Student nurses will perform a play about one woman’s experience of falling through cracks in care to highlight the importance of health and social care integration.
Mad, Bad, Invisible tells the story of Anne, a young woman living through a mental health crisis, as she tries – and fails – to get the help she needs from a range of services.
Ultimately, it is only prison that provides her with a safe space for recovery.
Based on real events, the play is performed by students from Edinburgh Napier’s School of Health & Social Care and produced and directed by staff from Comas, a Scottish charity that supports those in recovery from addiction and mental health crises.
The all-female cast will perform the play at Serenity Café (8 Jackson’s Entry, 111 Holyrood Road, Edinburgh) on Thursday 9th November between 6pm and 8pm. Serenity is Scotland’s only recovery café run for people in recovery by people in recovery.
The performance will be followed by debate led by academics from the Population & Public Health Group in the School of Health & Social Care at Edinburgh Napier University. The debate will focus on how health and social care integration can support those in recovery to make sure that no-one falls through cracks in care. The event is free and all are welcome.
The performance of “Mad, Bad, Invisible” is one of a series of events being organised nationwide as part of the Economic and Social Research Council (ESRC) Festival of Social Science. Places are limited and can be booked here.
Dr Catherine Mahoney, Lecturer in Nursing in the School of Health & Social Care, who is organising the event, said: “Health and Social Care integration has potential to make sure that the cracks in care that we sadly know exist can be closed. But, integration is still in its infancy and is sometimes a difficult concept to grasp.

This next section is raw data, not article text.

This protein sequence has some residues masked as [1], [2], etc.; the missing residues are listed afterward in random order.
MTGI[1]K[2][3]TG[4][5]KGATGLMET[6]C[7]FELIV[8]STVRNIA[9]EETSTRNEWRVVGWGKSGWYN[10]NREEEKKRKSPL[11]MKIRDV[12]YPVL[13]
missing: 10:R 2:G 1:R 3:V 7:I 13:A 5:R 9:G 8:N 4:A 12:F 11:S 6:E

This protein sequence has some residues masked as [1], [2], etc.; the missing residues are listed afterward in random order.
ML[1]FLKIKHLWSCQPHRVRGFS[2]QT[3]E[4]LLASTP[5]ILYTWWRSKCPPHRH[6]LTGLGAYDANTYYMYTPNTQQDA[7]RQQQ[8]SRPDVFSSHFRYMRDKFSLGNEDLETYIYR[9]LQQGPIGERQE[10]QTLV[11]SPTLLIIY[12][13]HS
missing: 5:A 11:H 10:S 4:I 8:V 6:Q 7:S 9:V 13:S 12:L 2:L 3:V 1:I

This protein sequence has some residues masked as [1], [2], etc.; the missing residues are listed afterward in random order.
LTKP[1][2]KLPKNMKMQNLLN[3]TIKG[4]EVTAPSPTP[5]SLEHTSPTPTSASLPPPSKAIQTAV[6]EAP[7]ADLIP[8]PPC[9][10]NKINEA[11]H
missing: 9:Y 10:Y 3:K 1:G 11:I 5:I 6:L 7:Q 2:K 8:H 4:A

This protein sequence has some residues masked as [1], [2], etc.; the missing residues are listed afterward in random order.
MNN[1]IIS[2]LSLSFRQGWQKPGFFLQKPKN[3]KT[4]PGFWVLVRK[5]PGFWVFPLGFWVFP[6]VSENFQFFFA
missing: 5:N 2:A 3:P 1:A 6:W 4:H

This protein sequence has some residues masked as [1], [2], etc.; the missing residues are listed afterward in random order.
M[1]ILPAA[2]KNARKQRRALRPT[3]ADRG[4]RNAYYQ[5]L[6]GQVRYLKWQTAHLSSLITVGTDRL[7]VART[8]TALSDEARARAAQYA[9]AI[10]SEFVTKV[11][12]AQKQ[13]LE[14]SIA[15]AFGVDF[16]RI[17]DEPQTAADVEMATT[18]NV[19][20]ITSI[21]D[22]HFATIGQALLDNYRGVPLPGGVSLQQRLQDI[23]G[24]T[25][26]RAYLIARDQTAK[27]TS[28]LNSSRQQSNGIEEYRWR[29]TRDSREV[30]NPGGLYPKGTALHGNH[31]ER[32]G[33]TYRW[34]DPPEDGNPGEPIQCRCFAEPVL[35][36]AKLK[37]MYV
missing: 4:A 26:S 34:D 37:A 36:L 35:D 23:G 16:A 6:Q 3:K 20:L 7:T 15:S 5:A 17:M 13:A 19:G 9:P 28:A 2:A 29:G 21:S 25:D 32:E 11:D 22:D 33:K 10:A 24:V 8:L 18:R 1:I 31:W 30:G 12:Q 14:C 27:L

“Mad, Bad, Invisible makes the case for health and social care integration strongly and clearly. No-one should have to go to the lengths or reach the depths that Anne did to get the help they need as they struggle with addiction and mental illness.
“Although I shouldn’t be surprised, I have been struck by our students’ professionalism and passion in bringing to life such a sensitive and deeply emotional story. Their hard-hitting performance shows how we can - and must - shape the integration agenda so it works for everyone, especially those like Anne who stand to gain most from truly integrated services.
“We are delighted to be working with Comas on this exciting venture and I would like to personally thank them, as well as our students, staff and the ESRC, for making the play possible.”
Jennifer Dawson, a first-year mental health nursing student, who plays Anne in the play, said: “As a student nurse I’ve learned that being able to step into someone else’s shoes is such an important part of the nursing role. It helps us to understand what people are going through so we can care for them better.
“Playing Anne has been hard, but it’s not nearly as tough as the experience she went through just to get some help. That’s why it’s so important her story is told.”
Jasmine Lauchlan, a first-year mental health nursing student who plays Comas Support worker Bella in the play, said: “Bella tries everything to get help for Anne - and it wasn’t hard to feel her frustration with a system that just didn’t seem to care. Anne’s story shows what a difference integrated services could make to people’s lives, particularly those who are the most marginalised in our society.
“I’m sure I speak for all the cast when I say that I wish it was a story we didn’t need to tell, but I’m so glad we have as it’s one that desperately needs to be told.”